“Are you sure?”
“Ja! I’m sure! Just pass me my clothes and let me get dressed!” Johann yelled impatiently. Tertia threw the hanger at him holding his suit, together with a T-shirt and woolen waistcoat. She then stormed out of the bedroom.
Twice, while dressing, Johann returned to the bathroom to retch uncontrollably.
On the way to the theatre, Johann fought back the urge to snap and tried to eradicate his feelings of anger, which he’d deduced, were due to fear.
“Ok, look. I’m sorry for snapping at you Tertia. I know you were only trying to help. I’m just happy relaxing. I am looking forward to the show. I’m just feeling a little weak. Do you forgive me?”
“You’re weak; because you’re drunk Johann. You haven’t eaten a thing since last night!”
“I’m not drunk! It doesn’t seem like I can get drunk lately. I promise I’ll eat tomorrow”
“You better! I warn you. I’m not always so nice to be around.” The humorous glint had returned to Tertia’s eye.
“Yes boss!” Johann chuckled. Relieved.
The show was terrific. A musically told tale of the history of South Africa and its colourful people. Johann discovered happily, that as long as he wasn’t moving he didn’t feel nausea. He allowed the show to take over his mind and relaxed sipping slowly on a Chivas and ice that lasted him the duration of the performance. Once the show was over, he found himself dreading the car trip back to the hotel and all the movement, ‘going home’ would involve. He was quiet on the return journey. Willing himself onto a different plane. Ignoring Cape Town and Tertia. After what seemed an eternity, they arrived back in their hotel room. Johann immediately took off his clothes, racing for the bathroom, before Tertia could notice the sweat trickling down his face and neck. He emerged ten minutes later to Tertia begging to be allowed to use the toilet.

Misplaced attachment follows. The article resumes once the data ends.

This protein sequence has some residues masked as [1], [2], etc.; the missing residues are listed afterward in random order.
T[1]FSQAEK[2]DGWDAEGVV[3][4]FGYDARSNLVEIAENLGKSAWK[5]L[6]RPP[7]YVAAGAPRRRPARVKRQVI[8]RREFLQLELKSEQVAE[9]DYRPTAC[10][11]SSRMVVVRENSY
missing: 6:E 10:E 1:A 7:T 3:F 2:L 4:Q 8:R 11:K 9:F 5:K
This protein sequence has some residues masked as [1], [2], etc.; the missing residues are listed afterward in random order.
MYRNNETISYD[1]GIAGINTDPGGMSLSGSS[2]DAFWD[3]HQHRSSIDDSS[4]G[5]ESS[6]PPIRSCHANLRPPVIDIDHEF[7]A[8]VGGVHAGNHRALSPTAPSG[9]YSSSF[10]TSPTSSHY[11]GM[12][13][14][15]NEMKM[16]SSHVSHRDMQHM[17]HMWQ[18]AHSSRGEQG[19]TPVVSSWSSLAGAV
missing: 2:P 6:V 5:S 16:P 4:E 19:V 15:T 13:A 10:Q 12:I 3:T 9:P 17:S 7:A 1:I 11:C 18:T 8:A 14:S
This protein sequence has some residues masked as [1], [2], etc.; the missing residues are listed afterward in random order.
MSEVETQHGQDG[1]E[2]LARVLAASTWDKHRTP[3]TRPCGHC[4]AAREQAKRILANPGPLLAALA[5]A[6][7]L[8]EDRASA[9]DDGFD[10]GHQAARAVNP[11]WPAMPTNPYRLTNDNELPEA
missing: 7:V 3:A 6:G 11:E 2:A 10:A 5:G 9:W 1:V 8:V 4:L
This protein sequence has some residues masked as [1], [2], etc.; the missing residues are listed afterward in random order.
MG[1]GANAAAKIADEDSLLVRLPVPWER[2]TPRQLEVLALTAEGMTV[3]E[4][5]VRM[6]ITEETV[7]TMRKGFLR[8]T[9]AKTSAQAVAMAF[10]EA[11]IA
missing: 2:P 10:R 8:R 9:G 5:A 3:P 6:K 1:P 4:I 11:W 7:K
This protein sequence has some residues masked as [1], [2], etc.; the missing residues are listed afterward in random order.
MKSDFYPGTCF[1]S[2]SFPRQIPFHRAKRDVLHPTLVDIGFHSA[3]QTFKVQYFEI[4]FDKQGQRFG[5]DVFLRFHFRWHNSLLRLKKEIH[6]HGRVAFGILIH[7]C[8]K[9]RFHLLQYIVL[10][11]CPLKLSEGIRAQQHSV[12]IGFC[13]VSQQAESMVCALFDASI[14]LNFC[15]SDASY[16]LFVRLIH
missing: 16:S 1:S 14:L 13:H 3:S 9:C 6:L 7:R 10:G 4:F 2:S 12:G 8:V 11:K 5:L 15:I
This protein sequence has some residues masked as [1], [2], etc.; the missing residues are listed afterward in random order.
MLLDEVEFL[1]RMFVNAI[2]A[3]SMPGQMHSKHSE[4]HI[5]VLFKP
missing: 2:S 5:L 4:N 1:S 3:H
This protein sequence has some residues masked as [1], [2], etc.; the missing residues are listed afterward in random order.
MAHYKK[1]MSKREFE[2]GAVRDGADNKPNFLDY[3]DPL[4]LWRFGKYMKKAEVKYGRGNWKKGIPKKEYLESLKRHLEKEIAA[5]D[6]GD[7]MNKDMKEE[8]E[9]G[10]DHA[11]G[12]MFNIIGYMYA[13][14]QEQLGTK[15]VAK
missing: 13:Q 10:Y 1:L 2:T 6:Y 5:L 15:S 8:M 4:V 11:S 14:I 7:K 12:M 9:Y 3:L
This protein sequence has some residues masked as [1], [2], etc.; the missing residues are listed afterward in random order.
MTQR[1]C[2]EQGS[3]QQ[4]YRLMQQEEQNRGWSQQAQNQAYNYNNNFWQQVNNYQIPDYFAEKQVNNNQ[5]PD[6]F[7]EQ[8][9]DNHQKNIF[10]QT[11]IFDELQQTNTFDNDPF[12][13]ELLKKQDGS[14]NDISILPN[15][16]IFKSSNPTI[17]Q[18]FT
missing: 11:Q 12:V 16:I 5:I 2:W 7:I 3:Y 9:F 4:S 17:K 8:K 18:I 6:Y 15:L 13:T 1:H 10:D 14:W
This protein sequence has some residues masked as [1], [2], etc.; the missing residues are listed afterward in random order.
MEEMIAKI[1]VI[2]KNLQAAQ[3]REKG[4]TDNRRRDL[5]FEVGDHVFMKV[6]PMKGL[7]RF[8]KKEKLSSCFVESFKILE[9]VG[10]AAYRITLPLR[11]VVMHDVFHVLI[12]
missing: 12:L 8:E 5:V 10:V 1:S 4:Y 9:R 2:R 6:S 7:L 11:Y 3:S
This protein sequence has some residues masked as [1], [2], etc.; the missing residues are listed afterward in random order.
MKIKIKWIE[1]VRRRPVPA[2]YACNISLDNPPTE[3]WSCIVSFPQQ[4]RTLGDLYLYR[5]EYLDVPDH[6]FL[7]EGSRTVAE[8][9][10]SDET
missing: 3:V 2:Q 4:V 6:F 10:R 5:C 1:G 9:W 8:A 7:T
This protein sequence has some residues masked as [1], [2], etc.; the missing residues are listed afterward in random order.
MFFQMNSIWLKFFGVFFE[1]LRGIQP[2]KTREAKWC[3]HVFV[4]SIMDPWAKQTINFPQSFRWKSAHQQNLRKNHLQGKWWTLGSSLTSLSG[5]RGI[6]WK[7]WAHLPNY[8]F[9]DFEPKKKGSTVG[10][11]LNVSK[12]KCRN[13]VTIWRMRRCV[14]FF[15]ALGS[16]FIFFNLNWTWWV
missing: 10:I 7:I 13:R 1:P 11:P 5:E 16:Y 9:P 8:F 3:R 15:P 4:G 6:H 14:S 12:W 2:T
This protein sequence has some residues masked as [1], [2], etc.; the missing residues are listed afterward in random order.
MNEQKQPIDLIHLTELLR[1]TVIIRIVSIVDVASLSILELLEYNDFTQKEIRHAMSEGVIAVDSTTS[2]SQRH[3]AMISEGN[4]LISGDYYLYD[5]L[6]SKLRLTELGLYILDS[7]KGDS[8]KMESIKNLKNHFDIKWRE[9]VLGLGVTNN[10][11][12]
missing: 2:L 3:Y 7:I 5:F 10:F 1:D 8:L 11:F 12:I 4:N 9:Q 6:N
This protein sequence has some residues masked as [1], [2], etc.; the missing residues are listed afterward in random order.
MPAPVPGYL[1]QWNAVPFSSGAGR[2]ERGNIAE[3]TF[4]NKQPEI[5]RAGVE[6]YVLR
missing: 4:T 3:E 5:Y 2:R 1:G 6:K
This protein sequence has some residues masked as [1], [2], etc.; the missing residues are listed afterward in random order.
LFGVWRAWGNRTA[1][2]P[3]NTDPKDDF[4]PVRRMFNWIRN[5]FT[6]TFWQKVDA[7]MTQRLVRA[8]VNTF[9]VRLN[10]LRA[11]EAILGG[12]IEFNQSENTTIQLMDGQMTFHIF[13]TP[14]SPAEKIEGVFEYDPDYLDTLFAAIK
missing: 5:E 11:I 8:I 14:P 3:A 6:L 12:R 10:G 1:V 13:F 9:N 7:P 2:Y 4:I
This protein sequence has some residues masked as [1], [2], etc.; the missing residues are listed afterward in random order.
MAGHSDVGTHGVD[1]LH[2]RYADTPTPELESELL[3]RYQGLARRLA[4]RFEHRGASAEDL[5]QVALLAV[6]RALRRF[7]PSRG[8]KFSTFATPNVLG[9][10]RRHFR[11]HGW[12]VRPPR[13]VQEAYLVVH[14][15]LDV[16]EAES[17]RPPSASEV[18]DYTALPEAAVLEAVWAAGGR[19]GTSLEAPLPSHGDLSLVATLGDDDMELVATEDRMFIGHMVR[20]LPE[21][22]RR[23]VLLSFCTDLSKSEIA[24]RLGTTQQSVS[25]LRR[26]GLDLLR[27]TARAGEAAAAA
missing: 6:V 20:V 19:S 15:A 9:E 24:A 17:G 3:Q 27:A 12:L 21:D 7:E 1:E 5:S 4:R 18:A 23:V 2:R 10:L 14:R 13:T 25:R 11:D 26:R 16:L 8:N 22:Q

“Take your time why don’t you!?” Tertia growled as they passed each other in the doorway. Johann collapsed into the huge king size bed and immediately started shivering with cold. He snuggled further down under the covers and put a pillow on top of his head. Johann had drifted into a deep sleep before Tertia left the bathroom.
Tasmin was calling him. Her voice, high and clear. He couldn’t see her. He didn’t know which direction to go in. His hands were held out in front of him as if clearing away the dense, white fog. He called to her. Straining his ears to pick up the direction her voice was coming from.
“Johann! Please come and see me! Look at me! Up here!”